On the one hand this is definitely, definitively, and undeniably a Jack White record, with everything that implies: the blues licks, the country twists, the balance of stompy, stroppy riffs and gorgeous, hooky melodies, the guitar solos like an angry spider skittering across the scales, the lyrics that baffle and delight equally. All the stuff you like, all the bits that make Jack White, well, Jack White. But that’s not all there is.
Lazaretto, White’s second solo record although the twelfth (twelfth!) he has fronted across his various projects, breaks a few cardinal Whiteian rules. For starters it took a year and a half to make. Coming from a man who wrote and recorded White Stripes albums - from scratch - in under a week, that makes this the Chinese Democracy of Jack White productions. The extra care and attention shows too- this feels like a deeper record than its predecessor, 2012’s well-received Blunderbuss, not as pretty but certainly sharper and more elegantly formed, something that’s reflected in the respective titles: a 'lazaretto' is a quarantine station where sailors would stay isolated to either recover or die from their contagious ordeals. A 'blunderbuss' is a massive gun you can’t really aim properly. From scattershot emotional fall-out, to walled-up, long-gestating recovery. It’s as good as analogy as you’ll find for the relationship and the development of the only two records White has labelled as entirely his own.
There’s also been a character shift. White, despite the blood thirsty, sometimes desperate tone of his vocals, has always been a quaintly, sometimes weirdly old-fashioned character on his records, part southern gentleman, part Mid West blue-collar barfly, the guy who wants “to be the boy who warms your mother's heart” on the White Stripes’ ‘I Want To Be The Boy’, who ‘Fell In Love With A Girl’ and worried when he was ‘Finding It Hard To Be A Gentleman’. Blunderbuss was made in the midst of divorce, yet his ex-wife turns up singing backing on its most lovelorn ballad; he sings Dolly Parton’s ‘Jolene’ like he means everywhere word. Lazaretto sees a new White emerge.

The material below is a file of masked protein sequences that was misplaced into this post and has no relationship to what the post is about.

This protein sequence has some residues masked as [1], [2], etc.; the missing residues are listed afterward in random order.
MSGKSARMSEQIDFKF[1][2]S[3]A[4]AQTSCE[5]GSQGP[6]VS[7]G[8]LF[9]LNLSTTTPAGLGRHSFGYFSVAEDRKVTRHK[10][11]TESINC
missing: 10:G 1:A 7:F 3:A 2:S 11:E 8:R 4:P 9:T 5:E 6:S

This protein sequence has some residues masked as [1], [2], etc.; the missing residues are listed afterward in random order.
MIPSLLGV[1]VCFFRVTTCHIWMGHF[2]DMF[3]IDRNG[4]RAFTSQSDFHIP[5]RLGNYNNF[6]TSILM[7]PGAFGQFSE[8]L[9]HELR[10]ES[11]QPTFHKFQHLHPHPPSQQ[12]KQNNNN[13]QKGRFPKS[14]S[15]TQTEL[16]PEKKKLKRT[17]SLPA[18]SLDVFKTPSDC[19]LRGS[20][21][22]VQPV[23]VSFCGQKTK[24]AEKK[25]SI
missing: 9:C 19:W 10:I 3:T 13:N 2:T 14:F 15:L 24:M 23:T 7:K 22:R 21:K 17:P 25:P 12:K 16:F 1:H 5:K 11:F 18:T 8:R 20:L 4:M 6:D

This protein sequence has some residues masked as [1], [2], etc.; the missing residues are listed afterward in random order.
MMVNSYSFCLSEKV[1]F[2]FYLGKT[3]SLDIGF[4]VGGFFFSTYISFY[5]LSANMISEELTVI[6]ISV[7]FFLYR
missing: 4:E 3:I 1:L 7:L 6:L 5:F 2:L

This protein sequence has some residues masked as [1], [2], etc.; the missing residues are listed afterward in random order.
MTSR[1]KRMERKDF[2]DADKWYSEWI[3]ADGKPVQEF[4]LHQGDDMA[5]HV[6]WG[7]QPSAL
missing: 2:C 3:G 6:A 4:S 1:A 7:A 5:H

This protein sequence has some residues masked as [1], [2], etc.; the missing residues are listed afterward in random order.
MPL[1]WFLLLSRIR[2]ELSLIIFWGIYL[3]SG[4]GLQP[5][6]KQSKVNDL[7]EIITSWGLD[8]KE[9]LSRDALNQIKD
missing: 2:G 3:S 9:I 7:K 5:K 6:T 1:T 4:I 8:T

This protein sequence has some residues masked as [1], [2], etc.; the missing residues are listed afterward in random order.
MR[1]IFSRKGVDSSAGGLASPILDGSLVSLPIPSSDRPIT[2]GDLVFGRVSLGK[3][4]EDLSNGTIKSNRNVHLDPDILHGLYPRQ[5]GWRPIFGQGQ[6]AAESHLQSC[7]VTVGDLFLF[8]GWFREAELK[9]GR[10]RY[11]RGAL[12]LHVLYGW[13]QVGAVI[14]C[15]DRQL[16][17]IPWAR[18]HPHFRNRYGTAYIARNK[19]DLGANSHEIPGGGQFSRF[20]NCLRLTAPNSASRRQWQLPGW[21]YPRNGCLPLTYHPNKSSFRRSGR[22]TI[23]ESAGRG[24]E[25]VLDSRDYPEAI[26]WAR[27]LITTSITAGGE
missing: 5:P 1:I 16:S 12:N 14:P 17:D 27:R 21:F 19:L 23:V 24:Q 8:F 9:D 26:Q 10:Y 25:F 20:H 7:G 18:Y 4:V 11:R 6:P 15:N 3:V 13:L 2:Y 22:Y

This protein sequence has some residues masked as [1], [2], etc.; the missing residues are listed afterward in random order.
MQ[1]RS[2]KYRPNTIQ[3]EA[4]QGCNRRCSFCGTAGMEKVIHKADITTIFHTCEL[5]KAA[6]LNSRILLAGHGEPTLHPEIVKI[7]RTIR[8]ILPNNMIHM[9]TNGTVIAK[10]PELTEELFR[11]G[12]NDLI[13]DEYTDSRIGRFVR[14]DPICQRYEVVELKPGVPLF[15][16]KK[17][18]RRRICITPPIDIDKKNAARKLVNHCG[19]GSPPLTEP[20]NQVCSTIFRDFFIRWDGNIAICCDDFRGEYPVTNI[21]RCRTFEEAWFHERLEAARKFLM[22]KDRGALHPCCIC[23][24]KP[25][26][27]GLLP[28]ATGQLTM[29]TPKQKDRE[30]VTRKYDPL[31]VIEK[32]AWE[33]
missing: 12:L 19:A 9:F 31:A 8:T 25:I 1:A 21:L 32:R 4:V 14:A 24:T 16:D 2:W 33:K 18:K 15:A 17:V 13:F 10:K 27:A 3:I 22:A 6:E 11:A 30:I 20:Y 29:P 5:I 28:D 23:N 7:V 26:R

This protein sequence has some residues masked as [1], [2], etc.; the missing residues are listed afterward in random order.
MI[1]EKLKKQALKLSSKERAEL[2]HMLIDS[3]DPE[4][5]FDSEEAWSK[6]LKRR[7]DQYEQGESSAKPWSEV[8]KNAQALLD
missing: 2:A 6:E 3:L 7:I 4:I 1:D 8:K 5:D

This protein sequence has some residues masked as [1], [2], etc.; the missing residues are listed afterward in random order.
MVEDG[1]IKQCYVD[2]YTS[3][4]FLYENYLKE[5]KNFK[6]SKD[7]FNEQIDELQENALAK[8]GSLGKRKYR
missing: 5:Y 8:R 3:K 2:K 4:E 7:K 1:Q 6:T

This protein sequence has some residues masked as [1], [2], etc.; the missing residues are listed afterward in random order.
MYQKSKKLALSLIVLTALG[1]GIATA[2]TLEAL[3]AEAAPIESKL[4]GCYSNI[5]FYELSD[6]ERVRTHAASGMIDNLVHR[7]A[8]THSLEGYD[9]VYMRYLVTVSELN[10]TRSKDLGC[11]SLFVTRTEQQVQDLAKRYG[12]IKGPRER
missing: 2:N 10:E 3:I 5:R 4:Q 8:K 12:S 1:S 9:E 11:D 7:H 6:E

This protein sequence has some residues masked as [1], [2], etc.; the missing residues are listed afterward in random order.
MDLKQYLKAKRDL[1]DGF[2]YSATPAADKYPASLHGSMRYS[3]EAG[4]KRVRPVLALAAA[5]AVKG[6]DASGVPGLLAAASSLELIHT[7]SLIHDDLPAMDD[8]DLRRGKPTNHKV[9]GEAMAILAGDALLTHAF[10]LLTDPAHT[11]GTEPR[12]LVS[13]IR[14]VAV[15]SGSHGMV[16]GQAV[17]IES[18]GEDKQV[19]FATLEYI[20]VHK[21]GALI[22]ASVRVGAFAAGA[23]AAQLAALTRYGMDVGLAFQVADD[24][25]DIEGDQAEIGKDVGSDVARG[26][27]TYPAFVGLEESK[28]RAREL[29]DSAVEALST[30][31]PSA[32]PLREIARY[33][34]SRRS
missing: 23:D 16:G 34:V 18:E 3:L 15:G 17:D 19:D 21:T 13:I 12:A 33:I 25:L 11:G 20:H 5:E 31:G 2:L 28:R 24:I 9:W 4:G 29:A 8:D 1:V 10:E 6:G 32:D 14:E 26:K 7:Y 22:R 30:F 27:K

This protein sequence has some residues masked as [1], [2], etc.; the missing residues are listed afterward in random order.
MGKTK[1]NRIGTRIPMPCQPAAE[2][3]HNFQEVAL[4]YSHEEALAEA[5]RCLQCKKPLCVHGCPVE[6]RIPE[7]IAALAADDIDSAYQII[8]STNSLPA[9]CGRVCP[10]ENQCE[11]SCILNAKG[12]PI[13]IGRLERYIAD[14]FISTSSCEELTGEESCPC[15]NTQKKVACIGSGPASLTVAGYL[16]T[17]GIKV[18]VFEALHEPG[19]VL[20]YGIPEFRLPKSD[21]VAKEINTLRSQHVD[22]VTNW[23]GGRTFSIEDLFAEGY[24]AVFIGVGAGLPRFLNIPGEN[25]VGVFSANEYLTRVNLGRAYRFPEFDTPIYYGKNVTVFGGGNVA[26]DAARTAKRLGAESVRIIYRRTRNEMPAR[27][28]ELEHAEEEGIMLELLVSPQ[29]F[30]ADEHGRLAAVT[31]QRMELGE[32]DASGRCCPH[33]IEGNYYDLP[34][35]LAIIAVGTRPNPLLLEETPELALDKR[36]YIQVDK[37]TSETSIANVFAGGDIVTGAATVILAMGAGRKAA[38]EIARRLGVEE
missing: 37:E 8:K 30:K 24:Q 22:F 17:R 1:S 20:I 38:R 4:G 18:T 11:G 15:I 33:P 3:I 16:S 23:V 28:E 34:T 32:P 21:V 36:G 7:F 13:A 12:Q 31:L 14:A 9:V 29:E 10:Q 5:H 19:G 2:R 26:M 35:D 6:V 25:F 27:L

Proceedings kick off with an updating of Blind Willie McTell’s ‘Three Women Blues’, (thankfully cleaned up from the slightly iffy tone of the 1920s original) where Gentleman Jack brags that his trio of ladies ”must be getting something, cos they come and see me every night.” Later, on the rather brilliant ‘Would You Fight For My Love’ it’s fairly clear that White is blaming his troubles on anyone but himself, on the folksy waltz of ‘Entitled’ he complains that ”in a time when everyone feels entitled, why can’t I feel entitled too?”. This isn’t really an appealing Jack White, it’s a bratty, faintly mardy and yes, entitled one. That’s quite a departure, but when you use that as a jumping off point, Lazaretto makes a hell of a lot of sense. If you’re bratty and entitled, of course you’ll damn well take your time to make your record - you’ll damn well rewrite blues classics, and you’ll damn well complain about who you please.
Musically the part-time Raconteur rarely puts a foot wrong, throwing his musical education into the blender in its entirety, from the title track’s twitchy funk, through ‘Temporary Grounds’ sumptuous none-more-Nashville country; ‘The Black Bat Licorice’ even sticks reggae one-drops amid its chunky, schizophrenic organ riffs, while ‘High Ball Stepper’ is textbook White Stripes filthy blues rock, it’s an instrumental but White’s guitar playing is so completely distinctive his voice is smeared all over it. By the time the closing, piano driven, almost nursery-rhyme like ‘Want and Able’ comes to a close White’s bulletproof, bratty self-confident persona is hard to argue with - he delivers with every note.
8Marc Burrows's Score